Daly and White (1930)  that: “The functioned significance of perfume may not be for the purpose of the disguising or masking natural body odor, but to heighten and fortify natural odor” (http://instruct.uwo.ca/biology/336/perfume.pdf). The preferences in fragrance go beyond the simple explanation of perceptions and feelings. The Major Histocompability Complex (MHC) plays an important role on how humans perceive the body odor.  An interesting quote related to this matter was stated by Seebeck, Bettens and Paepke (2006): “Among humans, there is variation in the size and the number of glands on the skin, variation in gland activity, and obvious variation in the number and density of those body hairs that amplify odors through their support of microorganisms and their role in odor diffusion. However, our personal perception can easily mislead us when it comes to the generality of odor quality and intensity” (click here). A research conducted by Milinski and Wedekind (2001) tried to see the correlation between the MHC and preferences in individuals fragrances (click here). Through the experiment, the researchers found out that people feel more attracted to other individuals who do not have the similar MHC trait. Individuals feel attracted to these differences as a mean to provide them of immunological differences. The experiment also did not indicate that there was a relationship between the two variables of MHC and gender in the selection of perfumes.

Although some consumers might think that choosing a perfume is simple activity, it can be consider by psychologists as a science. There are psychological considerations that we are not aware of but it will influence significantly on our purchasing choices.  Marketers have to be aware of not only the previous considerations, but also that individuals are trying to find a perfume that will unveil their personality and individuality so that they can apply the most appropriate approach in the advertising of these perfume brands.  My perfume says that I am flirty, playful, fun and sweet. What does your perfume tell about yourself?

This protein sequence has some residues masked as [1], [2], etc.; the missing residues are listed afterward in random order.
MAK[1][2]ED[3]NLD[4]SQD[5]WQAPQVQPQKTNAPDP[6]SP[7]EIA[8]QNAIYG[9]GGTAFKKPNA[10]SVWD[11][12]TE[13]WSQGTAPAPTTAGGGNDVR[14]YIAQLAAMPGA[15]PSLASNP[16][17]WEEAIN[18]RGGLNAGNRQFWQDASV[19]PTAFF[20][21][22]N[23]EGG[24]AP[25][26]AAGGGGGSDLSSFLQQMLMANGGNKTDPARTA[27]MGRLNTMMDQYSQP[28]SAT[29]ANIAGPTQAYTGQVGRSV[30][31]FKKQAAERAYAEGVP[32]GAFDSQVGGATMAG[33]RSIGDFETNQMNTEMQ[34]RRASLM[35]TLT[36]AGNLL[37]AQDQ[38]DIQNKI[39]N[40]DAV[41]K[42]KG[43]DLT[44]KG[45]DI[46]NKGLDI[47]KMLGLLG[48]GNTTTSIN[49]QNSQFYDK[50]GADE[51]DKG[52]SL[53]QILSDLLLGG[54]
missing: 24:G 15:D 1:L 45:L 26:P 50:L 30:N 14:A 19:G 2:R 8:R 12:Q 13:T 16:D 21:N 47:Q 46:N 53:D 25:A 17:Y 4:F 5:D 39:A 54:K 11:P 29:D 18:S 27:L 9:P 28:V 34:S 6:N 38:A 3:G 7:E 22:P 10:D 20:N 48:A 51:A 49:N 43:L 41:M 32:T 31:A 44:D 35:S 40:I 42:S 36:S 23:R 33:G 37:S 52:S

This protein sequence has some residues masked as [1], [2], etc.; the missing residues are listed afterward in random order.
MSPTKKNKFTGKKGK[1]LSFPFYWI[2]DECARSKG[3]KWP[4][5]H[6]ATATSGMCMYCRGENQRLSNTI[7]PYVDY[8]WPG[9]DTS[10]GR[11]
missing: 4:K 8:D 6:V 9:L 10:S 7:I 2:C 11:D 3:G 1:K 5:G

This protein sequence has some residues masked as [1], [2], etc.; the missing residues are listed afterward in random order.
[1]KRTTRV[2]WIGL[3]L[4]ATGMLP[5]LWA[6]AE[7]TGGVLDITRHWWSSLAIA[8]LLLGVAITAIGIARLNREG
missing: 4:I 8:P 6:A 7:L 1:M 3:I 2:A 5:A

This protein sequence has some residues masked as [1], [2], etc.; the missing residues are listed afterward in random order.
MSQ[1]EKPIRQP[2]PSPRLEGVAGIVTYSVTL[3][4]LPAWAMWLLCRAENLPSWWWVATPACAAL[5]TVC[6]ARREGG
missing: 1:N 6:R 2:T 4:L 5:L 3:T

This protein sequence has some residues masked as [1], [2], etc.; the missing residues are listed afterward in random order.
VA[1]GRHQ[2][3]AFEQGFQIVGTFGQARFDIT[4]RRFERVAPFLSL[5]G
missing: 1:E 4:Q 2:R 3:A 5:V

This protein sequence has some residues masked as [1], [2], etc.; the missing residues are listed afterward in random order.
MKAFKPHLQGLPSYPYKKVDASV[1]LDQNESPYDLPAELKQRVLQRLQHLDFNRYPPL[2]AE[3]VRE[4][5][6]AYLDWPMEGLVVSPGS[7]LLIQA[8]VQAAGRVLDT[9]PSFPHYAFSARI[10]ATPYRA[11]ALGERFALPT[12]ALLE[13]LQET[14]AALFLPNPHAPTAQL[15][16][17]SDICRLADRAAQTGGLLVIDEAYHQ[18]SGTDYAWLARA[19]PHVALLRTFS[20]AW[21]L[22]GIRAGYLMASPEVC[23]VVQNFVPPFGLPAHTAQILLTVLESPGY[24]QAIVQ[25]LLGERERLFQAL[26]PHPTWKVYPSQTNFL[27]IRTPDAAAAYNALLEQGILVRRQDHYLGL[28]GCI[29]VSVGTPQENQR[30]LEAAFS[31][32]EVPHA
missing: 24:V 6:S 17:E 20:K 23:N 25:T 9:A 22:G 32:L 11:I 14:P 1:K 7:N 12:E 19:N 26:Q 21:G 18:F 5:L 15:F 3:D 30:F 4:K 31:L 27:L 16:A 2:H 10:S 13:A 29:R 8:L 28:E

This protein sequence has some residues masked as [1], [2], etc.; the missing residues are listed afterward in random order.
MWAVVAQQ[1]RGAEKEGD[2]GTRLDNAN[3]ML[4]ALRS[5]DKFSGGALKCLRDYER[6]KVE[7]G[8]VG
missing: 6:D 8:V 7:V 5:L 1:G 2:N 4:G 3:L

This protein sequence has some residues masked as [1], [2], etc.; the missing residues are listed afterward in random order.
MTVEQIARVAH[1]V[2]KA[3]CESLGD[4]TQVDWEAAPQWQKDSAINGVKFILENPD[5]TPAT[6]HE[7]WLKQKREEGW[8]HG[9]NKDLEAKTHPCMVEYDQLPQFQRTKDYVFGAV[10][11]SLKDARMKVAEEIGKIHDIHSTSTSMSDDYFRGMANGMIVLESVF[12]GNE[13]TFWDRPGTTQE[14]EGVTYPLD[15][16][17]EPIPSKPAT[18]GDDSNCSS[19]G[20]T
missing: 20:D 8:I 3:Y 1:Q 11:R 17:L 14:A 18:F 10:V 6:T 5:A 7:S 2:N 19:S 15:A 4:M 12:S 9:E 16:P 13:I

The deadline for the assignment is getting closer. Words cannot come to your head. You feel like your brain has been drained. You cannot help to distract yourself with FACEBOOK. It seems like Rita has not wasted her time and purchase some new pair of tits and big round ass! I wonder, how can she….? Maybe I should ask my dad for some of those for my birthday (Giggles).You look at the time, it nearly 3:15pm. Great! You really did it this time! Deadline is in approximate in 1hr 45 minutes. You manage have wasted an hour of your time looking at pictures of those BOUNCING BETTIES and that VOLUPTOUS JLO ASS! You start to feel anxieties, nervousness, pain in the chest…In that moment you realise you are under STRESS!

Researchers have defined stress “as state in which individuals are faced with the need to make difficult or undesirable changes in order to adapt to events and situations in their lives” (click here). The changes in the demands of the woman’s role in today’s society has substantially increased the rates of stress. The Health and Safety Executive organization found out that overall there is an estimate of 400,000 out of 1, 152,000 cases that are related to stress in Great Britain. Although some people would think that male have higher levels of stress, figures have proved differently. Females have shown higher rates of stress than men with an approximate of 125,000 female cases over the 86,000 male cases (click here) in the United Kingdom. Moreover, the American Psychological Association reported that overall women suffer of more stress than men by 8%; woman are expected to have physical and emotional symptoms than men by 11% and that woman would stress more about economic issues than men by 7% (click here).